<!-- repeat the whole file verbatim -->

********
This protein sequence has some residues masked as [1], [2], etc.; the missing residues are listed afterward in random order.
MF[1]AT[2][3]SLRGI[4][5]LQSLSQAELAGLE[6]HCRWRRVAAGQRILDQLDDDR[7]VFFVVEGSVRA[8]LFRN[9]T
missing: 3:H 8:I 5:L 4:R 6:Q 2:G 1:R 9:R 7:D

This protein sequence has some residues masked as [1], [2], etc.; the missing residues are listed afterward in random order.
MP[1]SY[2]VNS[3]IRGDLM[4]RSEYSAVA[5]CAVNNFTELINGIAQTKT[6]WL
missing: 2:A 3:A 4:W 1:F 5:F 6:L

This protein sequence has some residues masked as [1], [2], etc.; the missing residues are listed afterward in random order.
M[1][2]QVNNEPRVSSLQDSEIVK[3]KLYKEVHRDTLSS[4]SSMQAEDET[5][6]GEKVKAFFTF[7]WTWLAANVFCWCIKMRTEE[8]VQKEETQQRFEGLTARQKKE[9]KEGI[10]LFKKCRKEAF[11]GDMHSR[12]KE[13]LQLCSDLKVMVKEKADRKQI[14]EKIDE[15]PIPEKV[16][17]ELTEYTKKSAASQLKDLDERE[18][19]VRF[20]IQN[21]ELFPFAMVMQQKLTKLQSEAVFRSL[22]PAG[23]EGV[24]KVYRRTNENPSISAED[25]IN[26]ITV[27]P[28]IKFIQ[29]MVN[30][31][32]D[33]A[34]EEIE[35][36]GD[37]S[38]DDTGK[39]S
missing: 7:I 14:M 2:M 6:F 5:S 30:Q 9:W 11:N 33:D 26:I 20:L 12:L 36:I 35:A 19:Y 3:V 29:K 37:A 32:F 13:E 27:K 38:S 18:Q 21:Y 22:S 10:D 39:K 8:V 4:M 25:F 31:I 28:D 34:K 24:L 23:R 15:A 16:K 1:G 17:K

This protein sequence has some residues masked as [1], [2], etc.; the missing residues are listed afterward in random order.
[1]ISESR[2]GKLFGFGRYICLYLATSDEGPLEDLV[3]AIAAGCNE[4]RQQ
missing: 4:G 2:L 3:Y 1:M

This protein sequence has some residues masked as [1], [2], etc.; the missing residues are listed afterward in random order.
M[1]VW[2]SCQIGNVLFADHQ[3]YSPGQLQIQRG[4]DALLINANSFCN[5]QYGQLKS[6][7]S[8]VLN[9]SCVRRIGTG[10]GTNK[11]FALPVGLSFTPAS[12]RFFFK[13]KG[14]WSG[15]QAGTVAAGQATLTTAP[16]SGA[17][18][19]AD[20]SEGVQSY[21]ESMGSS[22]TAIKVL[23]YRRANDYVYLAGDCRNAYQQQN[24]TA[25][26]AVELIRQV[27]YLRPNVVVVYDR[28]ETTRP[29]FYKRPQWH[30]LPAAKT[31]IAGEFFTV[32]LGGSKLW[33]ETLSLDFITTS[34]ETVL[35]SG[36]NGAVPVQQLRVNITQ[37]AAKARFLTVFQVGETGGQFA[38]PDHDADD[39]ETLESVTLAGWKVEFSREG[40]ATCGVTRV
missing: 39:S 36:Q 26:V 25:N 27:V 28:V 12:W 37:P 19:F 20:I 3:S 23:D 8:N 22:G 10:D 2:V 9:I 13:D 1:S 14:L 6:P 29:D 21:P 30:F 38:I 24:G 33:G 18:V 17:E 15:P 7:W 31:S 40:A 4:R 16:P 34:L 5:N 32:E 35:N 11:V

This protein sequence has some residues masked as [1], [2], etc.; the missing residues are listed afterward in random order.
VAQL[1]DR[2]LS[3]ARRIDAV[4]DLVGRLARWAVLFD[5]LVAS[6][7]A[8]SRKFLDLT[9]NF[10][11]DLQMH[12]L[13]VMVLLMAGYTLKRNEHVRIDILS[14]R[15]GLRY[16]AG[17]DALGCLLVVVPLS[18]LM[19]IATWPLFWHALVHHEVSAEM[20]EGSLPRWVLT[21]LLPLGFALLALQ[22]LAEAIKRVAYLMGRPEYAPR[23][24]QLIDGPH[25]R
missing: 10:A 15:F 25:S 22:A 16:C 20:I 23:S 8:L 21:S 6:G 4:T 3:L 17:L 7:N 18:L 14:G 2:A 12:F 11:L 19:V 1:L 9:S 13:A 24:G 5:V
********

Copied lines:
This protein sequence has some residues masked as [1], [2], etc.; the missing residues are listed afterward in random order.
MF[1]AT[2][3]SLRGI[4][5]LQSLSQAELAGLE[6]HCRWRRVAAGQRILDQLDDDR[7]VFFVVEGSVRA[8]LFRN[9]T
missing: 3:H 8:I 5:L 4:R 6:Q 2:G 1:R 9:R 7:D

This protein sequence has some residues masked as [1], [2], etc.; the missing residues are listed afterward in random order.
MP[1]SY[2]VNS[3]IRGDLM[4]RSEYSAVA[5]CAVNNFTELINGIAQTKT[6]WL
missing: 2:A 3:A 4:W 1:F 5:F 6:L

This protein sequence has some residues masked as [1], [2], etc.; the missing residues are listed afterward in random order.
M[1][2]QVNNEPRVSSLQDSEIVK[3]KLYKEVHRDTLSS[4]SSMQAEDET[5][6]GEKVKAFFTF[7]WTWLAANVFCWCIKMRTEE[8]VQKEETQQRFEGLTARQKKE[9]KEGI[10]LFKKCRKEAF[11]GDMHSR[12]KE[13]LQLCSDLKVMVKEKADRKQI[14]EKIDE[15]PIPEKV[16][17]ELTEYTKKSAASQLKDLDERE[18][19]VRF[20]IQN[21]ELFPFAMVMQQKLTKLQSEAVFRSL[22]PAG[23]EGV[24]KVYRRTNENPSISAED[25]IN[26]ITV[27]P[28]IKFIQ[29]MVN[30][31][32]D[33]A[34]EEIE[35][36]GD[37]S[38]DDTGK[39]S
missing: 7:I 14:M 2:M 6:F 5:S 30:Q 9:W 11:N 33:D 26:I 20:L 12:L 36:I 35:A 19:Y 3:V 29:K 37:A 32:F 13:E 27:K 38:S 18:Q 21:Y 22:S 10:D 39:K 8:V 4:M 25:F 31:I 28:D 34:K 24:L 23:R 15:A 16:K 1:G 17:K

This protein sequence has some residues masked as [1], [2], etc.; the missing residues are listed afterward in random order.
[1]ISESR[2]GKLFGFGRYICLYLATSDEGPLEDLV[3]AIAAGCNE[4]RQQ
missing: 4:G 2:L 3:Y 1:M

This protein sequence has some residues masked as [1], [2], etc.; the missing residues are listed afterward in random order.
M[1]VW[2]SCQIGNVLFADHQ[3]YSPGQLQIQRG[4]DALLINANSFCN[5]QYGQLKS[6][7]S[8]VLN[9]SCVRRIGTG[10]GTNK[11]FALPVGLSFTPAS[12]RFFFK[13]KG[14]WSG[15]QAGTVAAGQATLTTAP[16]SGA[17][18][19]AD[20]SEGVQSY[21]ESMGSS[22]TAIKVL[23]YRRANDYVYLAGDCRNAYQQQN[24]TA[25][26]AVELIRQV[27]YLRPNVVVVYDR[28]ETTRP[29]FYKRPQWH[30]LPAAKT[31]IAGEFFTV[32]LGGSKLW[33]ETLSLDFITTS[34]ETVL[35]SG[36]NGAVPVQQLRVNITQ[37]AAKARFLTVFQVGETGGQFA[38]PDHDADD[39]ETLESVTLAGWKVEFSREG[40]ATCGVTRV
missing: 39:S 36:Q 26:V 25:N 27:V 28:V 12:W 37:P 19:F 20:I 3:S 23:D 8:N 22:G 10:D 2:V 9:I 13:D 1:S 14:L 6:P 29:D 21:P 30:F 38:I 24:G 33:G 18:V 17:E 15:P 7:W 31:S 40:A 4:R 16:P 34:L 5:N 32:E 35:N 11:V

This protein sequence has some residues masked as [1], [2], etc.; the missing residues are listed afterward in random order.
VAQL[1]DR[2]LS[3]ARRIDAV[4]DLVGRLARWAVLFD[5]LVAS[6][7]A[8]SRKFLDLT[9]NF[10][11]DLQMH[12]L[13]VMVLLMAGYTLKRNEHVRIDILS[14]R[15]GLRY[16]AG[17]DALGCLLVVVPLS[18]LM[19]IATWPLFWHALVHHEVSAEM[20]EGSLPRWVLT[21]LLPLGFALLALQ[22]LAEAIKRVAYLMGRPEYAPR[23][24]QLIDGPH[25]R
missing: 10:A 15:F 25:S 22:A 16:C 20:I 23:S 8:L 21:S 6:G 4:T 3:L 17:L 7:N 18:L 14:G 2:A 12:F 11:L 19:V 1:L 9:S 13:A 24:G 5:V